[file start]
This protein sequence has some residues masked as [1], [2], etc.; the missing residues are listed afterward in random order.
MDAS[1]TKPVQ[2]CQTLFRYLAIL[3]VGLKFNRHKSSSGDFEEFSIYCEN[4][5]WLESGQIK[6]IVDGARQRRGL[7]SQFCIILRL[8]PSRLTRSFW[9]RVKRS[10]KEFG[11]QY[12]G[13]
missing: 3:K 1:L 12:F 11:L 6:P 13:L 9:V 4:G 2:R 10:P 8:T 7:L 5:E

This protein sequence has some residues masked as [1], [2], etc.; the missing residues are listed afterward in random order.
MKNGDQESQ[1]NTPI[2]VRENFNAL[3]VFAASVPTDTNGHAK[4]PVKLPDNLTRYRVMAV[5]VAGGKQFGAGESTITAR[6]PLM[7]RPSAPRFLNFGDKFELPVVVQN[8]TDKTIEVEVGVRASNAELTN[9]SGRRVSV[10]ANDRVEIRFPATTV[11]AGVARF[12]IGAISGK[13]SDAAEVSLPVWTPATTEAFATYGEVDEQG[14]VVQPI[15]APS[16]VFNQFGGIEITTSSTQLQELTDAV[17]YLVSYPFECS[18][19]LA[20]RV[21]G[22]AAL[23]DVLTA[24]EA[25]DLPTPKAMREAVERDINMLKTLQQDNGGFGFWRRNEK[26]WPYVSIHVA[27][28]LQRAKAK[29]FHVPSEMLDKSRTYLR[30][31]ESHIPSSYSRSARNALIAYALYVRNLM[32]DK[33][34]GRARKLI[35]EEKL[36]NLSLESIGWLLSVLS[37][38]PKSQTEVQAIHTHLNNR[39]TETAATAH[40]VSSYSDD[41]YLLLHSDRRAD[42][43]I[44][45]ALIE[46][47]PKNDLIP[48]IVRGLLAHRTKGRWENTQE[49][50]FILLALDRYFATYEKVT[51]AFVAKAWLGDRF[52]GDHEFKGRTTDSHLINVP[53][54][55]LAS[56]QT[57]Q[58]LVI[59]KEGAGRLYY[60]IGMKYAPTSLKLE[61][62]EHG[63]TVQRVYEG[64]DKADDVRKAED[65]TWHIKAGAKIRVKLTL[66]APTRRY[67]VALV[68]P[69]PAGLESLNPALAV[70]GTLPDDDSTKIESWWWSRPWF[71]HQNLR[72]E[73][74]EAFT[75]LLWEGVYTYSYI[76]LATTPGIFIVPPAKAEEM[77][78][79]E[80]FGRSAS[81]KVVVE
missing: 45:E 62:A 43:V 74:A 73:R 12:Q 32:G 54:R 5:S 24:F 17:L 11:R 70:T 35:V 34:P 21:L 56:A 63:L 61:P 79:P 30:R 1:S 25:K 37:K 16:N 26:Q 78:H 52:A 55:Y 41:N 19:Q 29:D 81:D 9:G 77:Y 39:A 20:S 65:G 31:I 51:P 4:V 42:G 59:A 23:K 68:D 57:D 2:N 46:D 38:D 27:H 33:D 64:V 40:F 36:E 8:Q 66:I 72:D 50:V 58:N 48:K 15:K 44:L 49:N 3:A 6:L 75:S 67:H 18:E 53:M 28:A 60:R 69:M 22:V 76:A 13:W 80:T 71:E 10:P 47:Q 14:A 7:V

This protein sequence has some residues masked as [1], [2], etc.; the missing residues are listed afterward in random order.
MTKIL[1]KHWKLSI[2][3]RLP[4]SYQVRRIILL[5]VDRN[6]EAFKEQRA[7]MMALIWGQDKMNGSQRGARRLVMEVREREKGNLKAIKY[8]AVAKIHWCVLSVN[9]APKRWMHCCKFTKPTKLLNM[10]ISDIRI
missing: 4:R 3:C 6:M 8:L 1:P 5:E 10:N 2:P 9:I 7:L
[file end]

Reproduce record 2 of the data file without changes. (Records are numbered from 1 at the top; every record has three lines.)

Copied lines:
This protein sequence has some residues masked as [1], [2], etc.; the missing residues are listed afterward in random order.
MKNGDQESQ[1]NTPI[2]VRENFNAL[3]VFAASVPTDTNGHAK[4]PVKLPDNLTRYRVMAV[5]VAGGKQFGAGESTITAR[6]PLM[7]RPSAPRFLNFGDKFELPVVVQN[8]TDKTIEVEVGVRASNAELTN[9]SGRRVSV[10]ANDRVEIRFPATTV[11]AGVARF[12]IGAISGK[13]SDAAEVSLPVWTPATTEAFATYGEVDEQG[14]VVQPI[15]APS[16]VFNQFGGIEITTSSTQLQELTDAV[17]YLVSYPFECS[18][19]LA[20]RV[21]G[22]AAL[23]DVLTA[24]EA[25]DLPTPKAMREAVERDINMLKTLQQDNGGFGFWRRNEK[26]WPYVSIHVA[27][28]LQRAKAK[29]FHVPSEMLDKSRTYLR[30][31]ESHIPSSYSRSARNALIAYALYVRNLM[32]DK[33][34]GRARKLI[35]EEKL[36]NLSLESIGWLLSVLS[37][38]PKSQTEVQAIHTHLNNR[39]TETAATAH[40]VSSYSDD[41]YLLLHSDRRAD[42][43]I[44][45]ALIE[46][47]PKNDLIP[48]IVRGLLAHRTKGRWENTQE[49][50]FILLALDRYFATYEKVT[51]AFVAKAWLGDRF[52]GDHEFKGRTTDSHLINVP[53][54][55]LAS[56]QT[57]Q[58]LVI[59]KEGAGRLYY[60]IGMKYAPTSLKLE[61][62]EHG[63]TVQRVYEG[64]DKADDVRKAED[65]TWHIKAGAKIRVKLTL[66]APTRRY[67]VALV[68]P[69]PAGLESLNPALAV[70]GTLPDDDSTKIESWWWSRPWF[71]HQNLR[72]E[73][74]EAFT[75]LLWEGVYTYSYI[76]LATTPGIFIVPPAKAEEM[77][78][79]E[80]FGRSAS[81]KVVVE
missing: 45:E 62:A 43:V 74:A 73:R 12:Q 32:G 54:R 5:S 24:F 17:L 11:R 70:T 35:V 34:P 21:L 56:A 63:L 61:P 79:P 30:R 1:S 25:K 37:K 16:N 26:Q 78:H 52:A 55:Y 41:N 19:Q 29:D 81:D 9:G 77:Y 39:A 20:S 65:G 31:I 51:P 4:V 42:G 59:A 23:K 68:D 57:D 2:N 46:D 38:D 27:H 33:D 64:V 40:F 36:E 8:Q 66:I 72:D 50:V 58:N 48:K 15:K 44:L 49:N 3:A 6:L 75:S 67:H 18:E 53:M 28:A 60:R 69:M 22:V 76:A 13:W 80:T 71:E 10:P 47:Q 14:A 7:V